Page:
Wisconsin DNR: Prevent the Spread of Invasive Species this Winter

   12.26.22

Wisconsin DNR: Prevent the Spread of Invasive Species this Winter

The Wisconsin Department of Natural Resources (DNR) and UW-Extension want anglers’ help this winter with help in preventing the spread of aquatic invasive species in Wisconsin’s lakes and rivers. While invasive aquatic species have already made their way into many of Wisconsin’s waters, there is still action anglers can take to reduce further transfers of these species when ice fishing. Even though the ice is here, by checking your gear for any mud and plant matter clinging to it. Anglers can help out the Wisconsin DNR in this effort. This includes all your gear such as sleds, boots, and augers.

Invasive species are any non-native plants, animals, and diseases. At their worst, they can cause great ecological, environmental or economic harm. At their best, they are in an ecosystem that they don’t belong in. Often invasive aquatic species will crowd out native species, adding more competition for habitat, food, or sunlight. These invasive species threaten the quality of boating and fishing in Wisconsin waters.

Two prevalent invasive species are the curly-leaf pondweed and Eurasian watermilfoil. Both of the invasive aquatic plants are winter hardy, capable of surviving the winter under the ice, this gives them an advantage over the native plants. The starry stonewort, which dies back in the winter, but can still be spread on ice and mud that comes up on your augers. Diseases, snail larvae, and mussels can also be transferred by ice and mud in the winter as well.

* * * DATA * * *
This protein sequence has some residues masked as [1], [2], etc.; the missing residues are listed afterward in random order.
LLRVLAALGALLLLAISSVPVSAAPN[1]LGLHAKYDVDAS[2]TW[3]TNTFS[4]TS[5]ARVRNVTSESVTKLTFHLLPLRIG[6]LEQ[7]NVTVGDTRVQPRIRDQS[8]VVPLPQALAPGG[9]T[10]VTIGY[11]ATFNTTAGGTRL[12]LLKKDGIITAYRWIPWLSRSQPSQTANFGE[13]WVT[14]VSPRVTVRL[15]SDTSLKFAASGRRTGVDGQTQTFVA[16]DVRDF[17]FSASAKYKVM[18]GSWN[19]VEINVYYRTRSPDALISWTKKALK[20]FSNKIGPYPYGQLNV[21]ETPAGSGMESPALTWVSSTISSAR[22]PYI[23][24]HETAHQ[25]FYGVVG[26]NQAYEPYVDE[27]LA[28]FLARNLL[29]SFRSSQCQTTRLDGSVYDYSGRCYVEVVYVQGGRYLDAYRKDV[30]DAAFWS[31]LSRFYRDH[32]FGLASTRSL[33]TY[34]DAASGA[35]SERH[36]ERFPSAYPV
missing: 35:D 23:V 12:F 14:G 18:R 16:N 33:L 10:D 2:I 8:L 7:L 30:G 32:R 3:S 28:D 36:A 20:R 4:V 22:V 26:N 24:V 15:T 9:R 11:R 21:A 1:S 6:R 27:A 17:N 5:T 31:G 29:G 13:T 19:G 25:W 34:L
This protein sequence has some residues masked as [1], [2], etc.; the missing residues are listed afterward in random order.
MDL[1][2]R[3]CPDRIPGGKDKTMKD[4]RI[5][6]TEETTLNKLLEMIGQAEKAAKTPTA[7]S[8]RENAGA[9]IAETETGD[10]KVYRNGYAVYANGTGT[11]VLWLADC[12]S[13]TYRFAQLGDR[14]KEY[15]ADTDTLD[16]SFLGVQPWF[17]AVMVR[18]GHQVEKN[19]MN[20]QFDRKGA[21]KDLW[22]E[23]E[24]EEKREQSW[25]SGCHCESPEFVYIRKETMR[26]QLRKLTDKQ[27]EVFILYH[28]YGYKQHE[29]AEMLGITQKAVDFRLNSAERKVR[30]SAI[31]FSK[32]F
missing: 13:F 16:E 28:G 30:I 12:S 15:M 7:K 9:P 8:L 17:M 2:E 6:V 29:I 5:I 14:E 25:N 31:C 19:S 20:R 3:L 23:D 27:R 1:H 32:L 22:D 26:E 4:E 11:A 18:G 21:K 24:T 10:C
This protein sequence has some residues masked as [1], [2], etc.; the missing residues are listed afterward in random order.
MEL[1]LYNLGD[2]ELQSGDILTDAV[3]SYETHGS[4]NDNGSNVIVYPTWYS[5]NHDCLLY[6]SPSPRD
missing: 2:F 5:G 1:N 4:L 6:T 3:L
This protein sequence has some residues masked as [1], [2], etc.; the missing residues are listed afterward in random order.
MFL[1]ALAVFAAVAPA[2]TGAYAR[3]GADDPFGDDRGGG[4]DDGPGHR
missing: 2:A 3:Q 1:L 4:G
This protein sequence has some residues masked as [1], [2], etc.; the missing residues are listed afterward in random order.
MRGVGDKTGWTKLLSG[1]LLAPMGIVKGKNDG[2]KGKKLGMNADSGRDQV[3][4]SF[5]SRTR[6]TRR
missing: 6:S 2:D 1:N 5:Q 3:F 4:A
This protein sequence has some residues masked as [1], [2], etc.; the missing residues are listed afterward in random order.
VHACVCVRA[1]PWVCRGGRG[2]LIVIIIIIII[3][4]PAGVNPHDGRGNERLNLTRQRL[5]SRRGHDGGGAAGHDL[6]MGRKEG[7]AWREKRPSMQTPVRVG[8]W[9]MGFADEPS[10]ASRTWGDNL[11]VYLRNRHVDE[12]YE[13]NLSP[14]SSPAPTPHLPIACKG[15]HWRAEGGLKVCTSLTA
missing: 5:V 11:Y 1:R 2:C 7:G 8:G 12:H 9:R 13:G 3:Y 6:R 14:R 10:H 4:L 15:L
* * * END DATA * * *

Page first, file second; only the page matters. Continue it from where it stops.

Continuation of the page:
Another thing to consider is Viral Hemorrhagic Septicemia (VHS) which can threaten fish populations. Because of that, it is important to buy minnows only from a licensed Wisconsin bait dealer. Anglers can keep up to two gallons of water for the minnows as long as they’re used in the same body of water. Dead bait must be preserved, not fresh or frozen. Visit the DNR’s webpage on bait preservation to learn more about that and to find more rules regarding bait check out the current fishing regulations here.

A few minutes of preventative action can help preserve and protect waterways for generations to come. Before stepping onto the ice to fish and when leaving, ice anglers should:

  • Inspect boats, trailers and ice fishing equipment for attached aquatic plants, animals or mud
  • Remove all attached plants or animals
  • Drain all water from buckets and containers
  • Never move live fish away from a waterbody (fish out of water = dead)
  • Dispose of unwanted bait in the trash

To learn more about invasive species and their impacts on Wisconsin’s waters and economy, visit the DNR’s aquatic invasive species webpage.

Wisconsin DNR
Photo Courtesy of Wisconsin DNR
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Fishing Writer for AllOutdoor.com An avid angler since I was little, based out of the South East United States.

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